To make goal setting realistic while studying for the bar exam, write down daily, weekly, and monthly goals over the course of your studying. These do not have to be major goals in every instance – identifying small, defined goals in furtherance of the larger goal (passing the bar) will suffice and will increase your chances for success. For example, what subject might you study on day one? What improvements would you like to see in your writing by day 15? What score are you aiming for on your mid-study period practice exam? Small goals in support of the larger goal will keep you on track and help you stay motivated when the actual exam is still months away.
As an additional tip here, your goals should be uniquely your own. Do not be influenced by the way others are approaching their studying. Everyone has different study needs and tactics – what works for one person may not work for you. Focus on your own needs and forget about what others are doing.
4. Do not be discouraged. When studying for the bar exam (again, like any business endeavor), it is easy to succumb to feelings of discouragement or dissatisfaction. Any bad news, in the form of a bad practice test, for example, or a day where you did not get as much studying done as you would have liked, can really bring you down. Instead of allowing yourself to be discouraged, use this as motivation to continue moving forward. Stay the course. Start the next day with a fresh perspective, a renewed motivation, and a positive sentiment about the remaining days of studying. No process, including studying for the bar exam, is a flawless one.
5. Take mental health breaks. When I first launched my business, a friend and fellow small business owner told me that the one piece of advice he wished he had been given when he started his business was to take breaks. He said he had run his business for years without rest, because there was always more to be done. When you are studying for the bar exam, your work is never done. It feels as though there is always something more you could be doing. This does not mean that you must spend every waking hour studying. In fact, this is counterproductive. Allow yourself some downtime, and some recharging time. Exercise, even if just for 15 minutes a couple of times a week. Eat regular meals. Spend five minutes on your favorite website.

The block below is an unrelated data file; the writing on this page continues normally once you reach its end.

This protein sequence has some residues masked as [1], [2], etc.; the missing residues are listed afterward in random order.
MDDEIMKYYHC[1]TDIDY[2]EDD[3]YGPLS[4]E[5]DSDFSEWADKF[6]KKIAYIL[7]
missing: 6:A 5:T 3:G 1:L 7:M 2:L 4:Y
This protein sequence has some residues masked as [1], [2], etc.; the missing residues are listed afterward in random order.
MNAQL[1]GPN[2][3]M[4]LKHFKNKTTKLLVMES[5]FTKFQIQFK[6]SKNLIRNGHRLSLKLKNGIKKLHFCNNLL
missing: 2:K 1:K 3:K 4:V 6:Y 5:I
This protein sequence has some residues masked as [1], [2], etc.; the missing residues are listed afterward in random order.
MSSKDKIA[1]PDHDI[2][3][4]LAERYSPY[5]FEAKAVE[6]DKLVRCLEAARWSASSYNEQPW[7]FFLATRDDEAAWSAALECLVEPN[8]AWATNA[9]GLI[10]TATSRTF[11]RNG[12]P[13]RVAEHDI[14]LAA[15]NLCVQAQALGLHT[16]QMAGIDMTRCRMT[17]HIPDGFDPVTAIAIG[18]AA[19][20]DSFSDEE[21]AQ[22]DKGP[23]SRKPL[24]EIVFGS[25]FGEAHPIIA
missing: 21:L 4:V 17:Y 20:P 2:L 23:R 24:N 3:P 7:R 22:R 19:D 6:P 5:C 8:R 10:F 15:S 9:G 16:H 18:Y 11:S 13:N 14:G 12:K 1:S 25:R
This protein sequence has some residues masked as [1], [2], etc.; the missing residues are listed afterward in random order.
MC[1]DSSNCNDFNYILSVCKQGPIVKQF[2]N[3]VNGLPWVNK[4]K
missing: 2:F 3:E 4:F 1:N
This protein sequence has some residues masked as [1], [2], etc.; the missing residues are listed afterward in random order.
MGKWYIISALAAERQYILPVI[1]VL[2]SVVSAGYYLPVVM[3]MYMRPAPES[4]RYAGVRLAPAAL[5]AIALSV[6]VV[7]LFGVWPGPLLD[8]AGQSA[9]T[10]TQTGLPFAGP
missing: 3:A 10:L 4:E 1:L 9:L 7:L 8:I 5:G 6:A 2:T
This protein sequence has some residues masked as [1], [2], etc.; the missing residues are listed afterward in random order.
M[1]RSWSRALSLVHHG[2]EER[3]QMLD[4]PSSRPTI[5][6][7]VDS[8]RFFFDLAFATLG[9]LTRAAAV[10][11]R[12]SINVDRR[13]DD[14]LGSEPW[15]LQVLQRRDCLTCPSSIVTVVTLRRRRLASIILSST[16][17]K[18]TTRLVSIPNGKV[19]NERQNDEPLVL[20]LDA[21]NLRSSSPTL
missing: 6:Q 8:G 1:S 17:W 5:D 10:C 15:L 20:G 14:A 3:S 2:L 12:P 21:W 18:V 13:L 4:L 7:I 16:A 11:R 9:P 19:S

Allow your mind and body a reprieve from the consuming bar exam study process so you are energized and working at full capacity when you go back to it.
So that’s it, your entrepreneurial guide to studying for the bar exam. Take a moment to take these in, and then get to your bar exam studying like you own it. Because you do.
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Desiree Moore is the President and founder of Greenhorn Legal, LLC. Greenhorn Legal offers intensive practical skills training programs for law students and new lawyers as they transition from law school into their legal practices. Ms. Moore is also an adjunct professor at Loyola University Chicago School of Law and was an associate at the law firm of K&L Gates. She can be found on Twitter at @greenhornlegal.
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Want to check out other interviews with helpful people? Check out these posts:
- Lauren Fire, Mind Over Bar
- Jessica Klein, Author of The Goat’s Guide: The Complete Step-by-Step Guide To Preparing for the California Bar Exam On Your Own (Part I)
- Jessica Klein, Author of The Goat’s Guide (Part II)
- Sean Silverman, MBE Expert – Preparing for the MBE
Image from Greenhorn Legal.
This post was originally posted by Amicus Tutoring.